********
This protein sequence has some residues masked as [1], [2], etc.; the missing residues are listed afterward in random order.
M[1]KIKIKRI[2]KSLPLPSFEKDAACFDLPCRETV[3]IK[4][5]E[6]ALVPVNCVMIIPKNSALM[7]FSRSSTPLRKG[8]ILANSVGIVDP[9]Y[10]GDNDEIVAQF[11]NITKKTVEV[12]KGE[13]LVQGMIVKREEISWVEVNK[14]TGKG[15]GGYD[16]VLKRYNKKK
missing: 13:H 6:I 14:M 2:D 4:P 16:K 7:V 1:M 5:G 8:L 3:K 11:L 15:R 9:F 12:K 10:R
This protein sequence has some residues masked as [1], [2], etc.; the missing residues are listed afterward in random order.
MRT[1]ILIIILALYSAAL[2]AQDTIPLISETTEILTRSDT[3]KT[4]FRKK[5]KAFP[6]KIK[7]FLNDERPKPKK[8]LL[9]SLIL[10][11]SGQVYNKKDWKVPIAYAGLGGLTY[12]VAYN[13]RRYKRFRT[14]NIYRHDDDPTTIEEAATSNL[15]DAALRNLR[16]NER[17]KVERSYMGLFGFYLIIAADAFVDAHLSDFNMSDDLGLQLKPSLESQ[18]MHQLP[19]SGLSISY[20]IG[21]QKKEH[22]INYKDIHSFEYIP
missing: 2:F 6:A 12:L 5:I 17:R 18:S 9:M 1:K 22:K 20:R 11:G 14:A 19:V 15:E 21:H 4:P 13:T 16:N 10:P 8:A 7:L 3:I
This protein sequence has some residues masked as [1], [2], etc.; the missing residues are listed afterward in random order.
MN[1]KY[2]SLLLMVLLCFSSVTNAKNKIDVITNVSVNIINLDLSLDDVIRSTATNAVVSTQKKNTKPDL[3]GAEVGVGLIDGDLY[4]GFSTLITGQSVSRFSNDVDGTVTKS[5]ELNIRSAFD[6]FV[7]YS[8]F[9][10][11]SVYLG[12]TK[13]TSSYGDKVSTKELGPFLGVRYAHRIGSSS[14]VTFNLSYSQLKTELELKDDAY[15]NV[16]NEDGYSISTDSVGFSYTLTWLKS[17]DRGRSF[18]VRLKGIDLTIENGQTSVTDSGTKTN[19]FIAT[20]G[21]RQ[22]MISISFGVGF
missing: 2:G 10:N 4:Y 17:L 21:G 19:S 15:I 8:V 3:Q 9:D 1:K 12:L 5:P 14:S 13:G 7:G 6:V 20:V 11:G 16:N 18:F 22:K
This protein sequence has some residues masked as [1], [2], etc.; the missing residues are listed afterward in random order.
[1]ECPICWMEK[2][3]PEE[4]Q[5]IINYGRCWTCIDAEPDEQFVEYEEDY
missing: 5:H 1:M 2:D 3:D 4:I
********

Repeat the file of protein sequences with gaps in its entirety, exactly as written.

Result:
This protein sequence has some residues masked as [1], [2], etc.; the missing residues are listed afterward in random order.
M[1]KIKIKRI[2]KSLPLPSFEKDAACFDLPCRETV[3]IK[4][5]E[6]ALVPVNCVMIIPKNSALM[7]FSRSSTPLRKG[8]ILANSVGIVDP[9]Y[10]GDNDEIVAQF[11]NITKKTVEV[12]KGE[13]LVQGMIVKREEISWVEVNK[14]TGKG[15]GGYD[16]VLKRYNKKK
missing: 13:H 6:I 14:M 2:D 4:P 16:K 7:V 1:M 5:G 8:L 3:K 11:L 15:R 9:F 12:K 10:R
This protein sequence has some residues masked as [1], [2], etc.; the missing residues are listed afterward in random order.
MRT[1]ILIIILALYSAAL[2]AQDTIPLISETTEILTRSDT[3]KT[4]FRKK[5]KAFP[6]KIK[7]FLNDERPKPKK[8]LL[9]SLIL[10][11]SGQVYNKKDWKVPIAYAGLGGLTY[12]VAYN[13]RRYKRFRT[14]NIYRHDDDPTTIEEAATSNL[15]DAALRNLR[16]NER[17]KVERSYMGLFGFYLIIAADAFVDAHLSDFNMSDDLGLQLKPSLESQ[18]MHQLP[19]SGLSISY[20]IG[21]QKKEH[22]INYKDIHSFEYIP
missing: 2:F 6:A 12:L 5:I 17:R 18:S 9:M 1:K 22:K 20:R 11:G 14:A 19:V 15:E 21:H 4:P 13:T 16:N 10:P 8:A 7:L 3:I
This protein sequence has some residues masked as [1], [2], etc.; the missing residues are listed afterward in random order.
MN[1]KY[2]SLLLMVLLCFSSVTNAKNKIDVITNVSVNIINLDLSLDDVIRSTATNAVVSTQKKNTKPDL[3]GAEVGVGLIDGDLY[4]GFSTLITGQSVSRFSNDVDGTVTKS[5]ELNIRSAFD[6]FV[7]YS[8]F[9][10][11]SVYLG[12]TK[13]TSSYGDKVSTKELGPFLGVRYAHRIGSSS[14]VTFNLSYSQLKTELELKDDAY[15]NV[16]NEDGYSISTDSVGFSYTLTWLKS[17]DRGRSF[18]VRLKGIDLTIENGQTSVTDSGTKTN[19]FIAT[20]G[21]RQ[22]MISISFGVGF
missing: 2:G 10:N 4:Y 17:L 21:G 19:S 15:I 8:V 3:Q 9:D 1:K 12:L 5:P 14:S 13:G 7:G 6:V 20:V 11:G 16:N 18:F 22:K
This protein sequence has some residues masked as [1], [2], etc.; the missing residues are listed afterward in random order.
[1]ECPICWMEK[2][3]PEE[4]Q[5]IINYGRCWTCIDAEPDEQFVEYEEDY
missing: 5:H 1:M 2:D 3:D 4:I